The Supreme Court’s constitution bench upheld the central statute granting 10% reservation benefits to economically weaker sections (EWS) 3-2 on Monday, with Justice Dinesh Maheshwari declaring it does not violate the Constitution’s essential structure or equality rule by taking economic criteria into account.

He claims that exceeding the 50% quota ceiling does not harm any vital features because the ceiling is changeable. Justice JB Pardiwala, who also ruled in favor of the statute, stated that reserve should not be extended indefinitely to become a subject of entrenched interest.

The law was also supported by Justice Bela M Trivedi, although Justice S Ravindra Bhat dissented, calling it discriminatory and against the basic structure. “The EWS quota rule is based on the idea of exclusion and perpetuates prejudice,” Justice Bhat said. Chief Justice of India (CJI) Uday Umesh Lalit agreed.


The Constitution Bench determined the number of legal questions concerning the constitutionality of the 103rd Constitution Amendment, which provides for a 10% reservation for EWS.

Articles 15(6) and 16(6) of the Constitution were amended to provide 10% reservation in jobs and admissions to EWS, or those who do not belong to the Scheduled Castes (SC), Scheduled Tribes (ST), or Other Backward Classes (OBC) and have an annual family income of less than Rs. 8 lakh.

The legal issues included whether the amendment violated the basic structure of the Constitution by allowing the State to make special provisions, such as reservation, based on economic criteria, or by allowing the State to make special provisions in relation to admission to private unaided institutions.

The court’s decision was expected to shift the paradigm that has controlled reservations in India, forbidding states from implementing quotas that exceed the 50% barrier set by the Supreme Court in 1992. It also makes a decision based on economic grounds as the primary yardstick for providing reservation to upper castes while leaving conventionally designated backward classes such as SC, ST, and OBC out of the ambit of the quota benefits under this law.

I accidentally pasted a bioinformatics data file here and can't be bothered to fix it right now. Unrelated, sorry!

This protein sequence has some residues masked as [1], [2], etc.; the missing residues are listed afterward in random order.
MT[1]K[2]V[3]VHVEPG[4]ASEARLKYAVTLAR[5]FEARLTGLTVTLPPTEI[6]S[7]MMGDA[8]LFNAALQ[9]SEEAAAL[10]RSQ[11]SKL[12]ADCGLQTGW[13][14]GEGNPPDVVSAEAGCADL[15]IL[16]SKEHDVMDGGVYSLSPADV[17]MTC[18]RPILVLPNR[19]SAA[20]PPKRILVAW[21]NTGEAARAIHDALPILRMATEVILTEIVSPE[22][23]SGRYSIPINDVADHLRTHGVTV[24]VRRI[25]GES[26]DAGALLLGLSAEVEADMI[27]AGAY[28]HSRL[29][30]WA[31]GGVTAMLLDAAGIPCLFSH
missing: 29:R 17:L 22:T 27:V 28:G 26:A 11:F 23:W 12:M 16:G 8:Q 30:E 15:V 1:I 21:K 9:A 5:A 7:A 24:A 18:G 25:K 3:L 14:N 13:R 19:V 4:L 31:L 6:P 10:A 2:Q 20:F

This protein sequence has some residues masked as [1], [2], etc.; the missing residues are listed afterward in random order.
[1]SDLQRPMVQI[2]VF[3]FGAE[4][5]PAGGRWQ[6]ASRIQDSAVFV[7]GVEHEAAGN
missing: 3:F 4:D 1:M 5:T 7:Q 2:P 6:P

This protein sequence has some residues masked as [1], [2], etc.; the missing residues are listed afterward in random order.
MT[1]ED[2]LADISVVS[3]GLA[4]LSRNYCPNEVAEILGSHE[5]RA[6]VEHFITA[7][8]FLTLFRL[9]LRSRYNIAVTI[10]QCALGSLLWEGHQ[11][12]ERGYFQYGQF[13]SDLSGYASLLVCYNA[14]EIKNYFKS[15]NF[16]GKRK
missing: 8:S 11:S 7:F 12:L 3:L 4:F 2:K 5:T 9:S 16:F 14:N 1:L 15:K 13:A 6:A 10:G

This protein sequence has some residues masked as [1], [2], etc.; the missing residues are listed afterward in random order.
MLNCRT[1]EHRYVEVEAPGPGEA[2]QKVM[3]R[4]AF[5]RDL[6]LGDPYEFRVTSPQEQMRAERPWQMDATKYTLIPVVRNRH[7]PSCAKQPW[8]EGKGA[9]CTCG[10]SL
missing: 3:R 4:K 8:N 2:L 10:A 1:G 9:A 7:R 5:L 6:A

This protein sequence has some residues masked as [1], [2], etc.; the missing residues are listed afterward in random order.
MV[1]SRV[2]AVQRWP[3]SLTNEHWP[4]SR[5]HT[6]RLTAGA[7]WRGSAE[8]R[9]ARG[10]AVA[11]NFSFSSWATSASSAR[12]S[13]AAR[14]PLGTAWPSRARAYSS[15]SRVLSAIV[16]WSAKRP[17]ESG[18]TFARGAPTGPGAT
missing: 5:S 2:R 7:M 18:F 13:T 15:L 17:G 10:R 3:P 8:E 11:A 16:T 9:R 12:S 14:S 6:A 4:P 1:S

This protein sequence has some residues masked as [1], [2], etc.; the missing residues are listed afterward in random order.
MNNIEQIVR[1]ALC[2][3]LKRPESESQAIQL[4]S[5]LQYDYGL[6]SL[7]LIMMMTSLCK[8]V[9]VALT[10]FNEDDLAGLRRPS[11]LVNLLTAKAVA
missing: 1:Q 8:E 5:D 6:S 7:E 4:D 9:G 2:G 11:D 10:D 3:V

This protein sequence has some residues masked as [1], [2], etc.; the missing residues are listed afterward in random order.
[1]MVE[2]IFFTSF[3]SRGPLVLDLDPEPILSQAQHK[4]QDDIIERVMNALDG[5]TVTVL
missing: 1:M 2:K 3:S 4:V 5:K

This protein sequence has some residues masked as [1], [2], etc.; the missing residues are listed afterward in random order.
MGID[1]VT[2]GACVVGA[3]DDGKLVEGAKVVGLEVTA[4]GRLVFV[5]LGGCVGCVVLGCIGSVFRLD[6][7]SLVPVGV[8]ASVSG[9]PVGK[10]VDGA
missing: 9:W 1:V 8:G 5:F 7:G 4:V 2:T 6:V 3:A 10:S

The court deferred its decision on the petitions challenging the constitutionality of the EWS quota on September 27, claiming that the 103rd Constitutional Amendment violated the 50% ceiling set by the 1992 judgment. According to the petitions, the amendment was also illegal because it used economic status as the only factor for determining backwardness.

The petitioners further objected to the reservation for EWS on the grounds that any affirmative action is intended for backward classes and that the statute is also unconstitutional because it excludes people from the SC, ST, and OBC categories.

The central government justified the 10% reservation, stating that it represented a departure from the caste-based reservation. The Centre informed the court in September that the 50% reservation cap is “not sacred.” It went on to say that the economic criteria are entirely valid and have been judicially validated as a crucial factor in determining social and educational backwardness.

The Centre contended that the Constitution’s Preamble provides for the upliftment of EWS, which might be through reservations in educational institutions, postings in public service, and a slew of welfare measures that the State is obligated to provide to the weaker parts of society.

It stated that the EWS quota will have no effect on the seat share of reserved or open category candidates because an additional 200000 seats will be established in central educational institutions with a budget of 4,315 crores. The states of Madhya Pradesh, Assam, and Andhra Pradesh backed the Centre and defended the law. Tamil Nadu was against the EWS quota.

Also Read : Amazfit Band 7 launch in India, check specs and prices

 181 total views,  1 views today